« less
  3. Aims. We analyse particle, radio, and X-ray observations during the first relativistic proton event of solar cycle 25 detected on Earth. The aim is to gain insight into the relationship between relativistic solar particles detected in space and the processes of acceleration and propagation in solar eruptive events. Methods. To this end, we used ground-based neutron monitor measurements of relativistic nucleons and space-borne measurements of electrons with similar speed to determine the arrival times of the first particles at 1 AU and to infer their solar release times. We compared the release times with the time histories of non-thermal electrons in the solar atmosphere and their escape to interplanetary space, as traced by radio spectra and X-ray light curves and images. Results. Non-thermal electrons in the corona are found to be accelerated in different regions. Some are confined in closed magnetic structures expanding during the course of the event. Three episodes of electron escape to the interplanetary space are revealed by groups of decametric-to-kilometric type III bursts. The first group appears on the low-frequency side of a type II burst produced by a coronal shock wave. The two latter groups are accompanied at higher frequencies by bursts with rapid driftsmore »to both lower and higher frequencies (forward- or reverse-drifting bursts). They are produced by electron beams that propagate both sunward and anti-sunward. The first relativistic electrons and nucleons observed near Earth are released with the third group of type III bursts, more than ten minutes after the first signatures of non-thermal electrons and of the formation of the shock wave in the corona. Although the eruptive active region is near the central meridian, several tens of degrees east of the footpoint of the nominal Parker spiral to the Earth, the kilometric spectrum of the type III bursts and the in situ detection of Langmuir waves demonstrate a direct magnetic connection between the L1 Lagrange point and the field lines onto which the electron beams are released at the Sun. Conclusions. We interpret the forward- and reverse-drifting radio bursts as evidence of reconnection between the closed expanding magnetic structures of an erupting flux rope and ambient open magnetic field lines. We discuss the origin of relativistic particles near the Earth across two scenarios: (1) acceleration at the CME-driven shock as it intercepts interplanetary magnetic field lines rooted in the western solar hemisphere and (2) an alternative where the relativistic particles are initially confined in the erupting magnetic fields and get access to the open field lines to the Earth through these reconnection events.« less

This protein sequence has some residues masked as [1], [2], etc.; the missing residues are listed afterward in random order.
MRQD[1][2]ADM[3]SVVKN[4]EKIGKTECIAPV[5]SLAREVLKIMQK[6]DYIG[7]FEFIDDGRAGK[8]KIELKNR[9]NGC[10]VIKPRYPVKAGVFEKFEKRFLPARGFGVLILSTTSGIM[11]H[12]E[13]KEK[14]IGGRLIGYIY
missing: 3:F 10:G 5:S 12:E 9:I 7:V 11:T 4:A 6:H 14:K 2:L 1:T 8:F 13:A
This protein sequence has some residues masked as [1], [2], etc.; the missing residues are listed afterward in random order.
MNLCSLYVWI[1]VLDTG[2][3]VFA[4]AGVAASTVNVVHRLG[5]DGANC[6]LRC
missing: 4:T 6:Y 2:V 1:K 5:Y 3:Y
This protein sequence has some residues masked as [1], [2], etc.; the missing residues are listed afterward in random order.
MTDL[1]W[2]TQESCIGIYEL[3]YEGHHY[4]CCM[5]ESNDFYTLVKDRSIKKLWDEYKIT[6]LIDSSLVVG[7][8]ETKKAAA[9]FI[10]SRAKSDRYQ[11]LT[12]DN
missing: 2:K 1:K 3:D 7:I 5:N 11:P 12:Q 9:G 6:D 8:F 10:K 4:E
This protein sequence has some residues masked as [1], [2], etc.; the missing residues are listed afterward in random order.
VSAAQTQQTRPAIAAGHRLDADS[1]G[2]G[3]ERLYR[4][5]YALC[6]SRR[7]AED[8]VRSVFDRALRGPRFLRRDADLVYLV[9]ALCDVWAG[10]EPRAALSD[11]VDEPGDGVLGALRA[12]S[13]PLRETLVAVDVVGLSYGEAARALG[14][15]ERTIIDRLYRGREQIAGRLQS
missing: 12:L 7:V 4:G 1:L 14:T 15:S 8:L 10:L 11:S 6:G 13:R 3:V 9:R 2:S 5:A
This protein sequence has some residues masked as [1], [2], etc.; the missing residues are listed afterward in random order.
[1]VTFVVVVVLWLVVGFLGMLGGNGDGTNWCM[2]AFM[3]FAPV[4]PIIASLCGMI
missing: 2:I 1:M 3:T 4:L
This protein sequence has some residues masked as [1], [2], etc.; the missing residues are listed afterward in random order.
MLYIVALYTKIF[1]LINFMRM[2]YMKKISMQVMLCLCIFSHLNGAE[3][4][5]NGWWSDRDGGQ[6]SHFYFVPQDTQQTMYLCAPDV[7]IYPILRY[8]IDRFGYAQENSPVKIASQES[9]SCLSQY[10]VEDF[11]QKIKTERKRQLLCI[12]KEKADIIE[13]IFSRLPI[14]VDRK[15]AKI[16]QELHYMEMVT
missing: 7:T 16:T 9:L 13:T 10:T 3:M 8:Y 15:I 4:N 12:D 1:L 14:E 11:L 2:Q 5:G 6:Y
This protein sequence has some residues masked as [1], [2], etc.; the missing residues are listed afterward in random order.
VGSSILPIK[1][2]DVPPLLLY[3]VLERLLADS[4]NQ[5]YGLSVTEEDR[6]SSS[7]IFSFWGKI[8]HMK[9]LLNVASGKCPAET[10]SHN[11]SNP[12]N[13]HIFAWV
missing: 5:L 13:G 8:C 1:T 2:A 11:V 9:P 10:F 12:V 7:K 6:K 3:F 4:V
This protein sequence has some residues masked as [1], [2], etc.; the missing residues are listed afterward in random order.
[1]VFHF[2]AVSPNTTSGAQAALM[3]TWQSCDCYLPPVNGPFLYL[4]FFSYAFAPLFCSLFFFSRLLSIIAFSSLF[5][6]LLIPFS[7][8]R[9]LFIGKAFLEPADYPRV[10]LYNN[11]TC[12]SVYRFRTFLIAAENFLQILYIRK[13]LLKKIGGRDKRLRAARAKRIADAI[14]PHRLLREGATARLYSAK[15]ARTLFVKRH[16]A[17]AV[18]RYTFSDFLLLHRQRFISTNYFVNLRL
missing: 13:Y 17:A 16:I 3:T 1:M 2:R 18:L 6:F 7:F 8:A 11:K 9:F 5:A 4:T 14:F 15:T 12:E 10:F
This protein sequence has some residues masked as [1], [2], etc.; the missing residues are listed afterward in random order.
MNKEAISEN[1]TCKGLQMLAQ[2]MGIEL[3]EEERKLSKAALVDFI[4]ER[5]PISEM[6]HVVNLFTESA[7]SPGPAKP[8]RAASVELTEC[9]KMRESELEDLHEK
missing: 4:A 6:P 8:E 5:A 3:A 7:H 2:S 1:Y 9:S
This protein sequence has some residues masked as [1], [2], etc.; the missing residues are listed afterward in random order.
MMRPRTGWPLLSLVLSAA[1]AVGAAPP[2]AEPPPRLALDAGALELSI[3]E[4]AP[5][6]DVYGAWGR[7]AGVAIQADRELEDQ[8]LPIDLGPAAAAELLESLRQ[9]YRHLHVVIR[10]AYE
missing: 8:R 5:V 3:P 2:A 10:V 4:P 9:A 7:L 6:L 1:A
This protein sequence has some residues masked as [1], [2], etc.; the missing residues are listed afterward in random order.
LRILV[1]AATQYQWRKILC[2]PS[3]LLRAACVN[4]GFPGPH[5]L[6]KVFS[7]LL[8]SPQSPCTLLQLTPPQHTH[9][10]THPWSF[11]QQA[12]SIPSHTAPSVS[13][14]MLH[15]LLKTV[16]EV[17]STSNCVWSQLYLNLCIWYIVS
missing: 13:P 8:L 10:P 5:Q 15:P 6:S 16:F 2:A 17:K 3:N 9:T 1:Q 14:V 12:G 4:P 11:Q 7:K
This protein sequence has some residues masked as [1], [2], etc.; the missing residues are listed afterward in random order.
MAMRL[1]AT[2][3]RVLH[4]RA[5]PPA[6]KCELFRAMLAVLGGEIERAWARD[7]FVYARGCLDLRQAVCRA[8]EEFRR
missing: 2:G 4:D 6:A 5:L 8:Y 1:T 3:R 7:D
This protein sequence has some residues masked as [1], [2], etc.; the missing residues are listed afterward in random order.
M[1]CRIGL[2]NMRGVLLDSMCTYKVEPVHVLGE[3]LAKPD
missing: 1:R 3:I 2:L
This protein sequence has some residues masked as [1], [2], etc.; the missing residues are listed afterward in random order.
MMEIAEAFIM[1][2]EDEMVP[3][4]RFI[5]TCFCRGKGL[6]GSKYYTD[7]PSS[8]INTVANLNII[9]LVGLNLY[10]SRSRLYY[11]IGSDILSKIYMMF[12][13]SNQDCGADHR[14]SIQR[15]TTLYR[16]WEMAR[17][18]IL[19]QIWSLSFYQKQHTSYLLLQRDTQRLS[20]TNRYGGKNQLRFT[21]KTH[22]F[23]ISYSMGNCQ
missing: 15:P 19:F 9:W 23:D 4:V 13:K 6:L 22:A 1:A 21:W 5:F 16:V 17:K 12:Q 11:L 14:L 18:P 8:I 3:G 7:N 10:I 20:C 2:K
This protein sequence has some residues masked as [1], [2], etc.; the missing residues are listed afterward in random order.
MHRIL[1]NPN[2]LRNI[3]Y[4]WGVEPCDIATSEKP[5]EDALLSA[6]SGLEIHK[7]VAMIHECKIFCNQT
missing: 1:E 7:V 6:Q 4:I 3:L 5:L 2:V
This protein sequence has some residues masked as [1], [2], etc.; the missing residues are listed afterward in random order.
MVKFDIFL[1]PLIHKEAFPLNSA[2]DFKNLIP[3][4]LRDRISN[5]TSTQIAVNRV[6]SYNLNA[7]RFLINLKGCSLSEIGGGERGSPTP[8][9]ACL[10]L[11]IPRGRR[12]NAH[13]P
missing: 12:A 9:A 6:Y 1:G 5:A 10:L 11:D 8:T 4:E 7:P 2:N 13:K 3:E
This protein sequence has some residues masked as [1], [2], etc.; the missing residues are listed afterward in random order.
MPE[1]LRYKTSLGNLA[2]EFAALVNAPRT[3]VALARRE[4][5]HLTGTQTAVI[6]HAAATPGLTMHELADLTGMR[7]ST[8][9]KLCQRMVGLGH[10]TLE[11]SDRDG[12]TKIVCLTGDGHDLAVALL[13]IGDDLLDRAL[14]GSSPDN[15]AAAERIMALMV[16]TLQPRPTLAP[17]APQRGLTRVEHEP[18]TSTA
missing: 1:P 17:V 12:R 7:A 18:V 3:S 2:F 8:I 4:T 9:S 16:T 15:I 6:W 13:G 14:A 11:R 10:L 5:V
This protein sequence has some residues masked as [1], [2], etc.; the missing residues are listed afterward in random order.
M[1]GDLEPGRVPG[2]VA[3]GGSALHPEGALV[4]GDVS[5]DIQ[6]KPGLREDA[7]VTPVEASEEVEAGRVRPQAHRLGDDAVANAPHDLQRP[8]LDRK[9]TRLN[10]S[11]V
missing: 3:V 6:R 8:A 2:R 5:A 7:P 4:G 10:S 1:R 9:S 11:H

4. Abstract In this Letter, we report observations of magnetic switchback (SB) features near 1 au using data from the Wind spacecraft. These features appear to be strikingly similar to the ones observed by the Parker Solar Probe mission closer to the Sun: namely, one-sided spikes (or enhancements) in the solar-wind bulk speed V that correlate/anticorrelate with the spikes seen in the radial-field component B R . In the solar-wind streams that we analyzed, these specific SB features near 1 au are associated with large-amplitude Alfvénic oscillations that propagate outward from the Sun along a local background (prevalent) magnetic field B 0 that is nearly radial. We also show that, when B 0 is nearly perpendicular to the radial direction, the large-amplitude Alfvénic oscillations display variations in V that are two sided (i.e., V alternately increases and decreases depending on the vector Δ B = B − B 0 ). As a consequence, SBs may not always appear as one-sided spikes in V , especially at larger heliocentric distances where the local background field statistically departs from the radial direction. We suggest that SBs can be well described by large-amplitude Alfvénic fluctuations if the field rotation is computed with respect tomore »a well-determined local background field that, in some cases, may deviate from the large-scale Parker field.« less
  5. Abstract

    Wind spacecraft measurements are analyzed to obtain a current sheet (CS) normal widthdcsdistribution of 3374 confirmed magnetic reconnection exhausts in the ecliptic plane of the solar wind at 1 au. Thedcsdistribution displays a nearly exponential decay from a peak atdcs= 25dito a median atdcs= 85diand a 95th percentile atdcs= 905diwith a maximum exhaust width atdcs= 8077di. A magnetic fieldθ-rotation angle distribution increases linearly from a relatively few high-shear events toward a broad peak at 35° <θ< 65°. The azimuthalϕangles of the CS normal directions of 430 thickdcs≥ 500diexhausts are consistent with a dominant Parker-spiral magnetic field and a CS normal along the ortho-Parker direction. The CS normal orientations of 370 kinetic-scaledcs< 25diexhausts are isotropic in contrast, and likely associated with Alfvénic solar wind turbulence. We propose that the alignment of exhaust normal directions from narrowdcs∼ 15–25diwidths to well beyonddcs∼ 500diwith an ortho-Parker azimuthal direction of a large-scale heliospheric current sheet (HCS) is a consequence of CS bifurcation and turbulence within the HCS exhaust that may trigger reconnection of the adjacent pair of bifurcated CSs. The proposed HCS-avalanche scenario suggests that the underlying large-scale parent HCS closer to the Sun evolves with heliocentric distance to fracture into many, more ormore »less aligned, secondary CSs due to reconnection. A few wide exhaust-associated HCS-like CSs could represent a population of HCSs that failed to reconnect as frequently between the Sun and 1 au as other HCSs.

    « less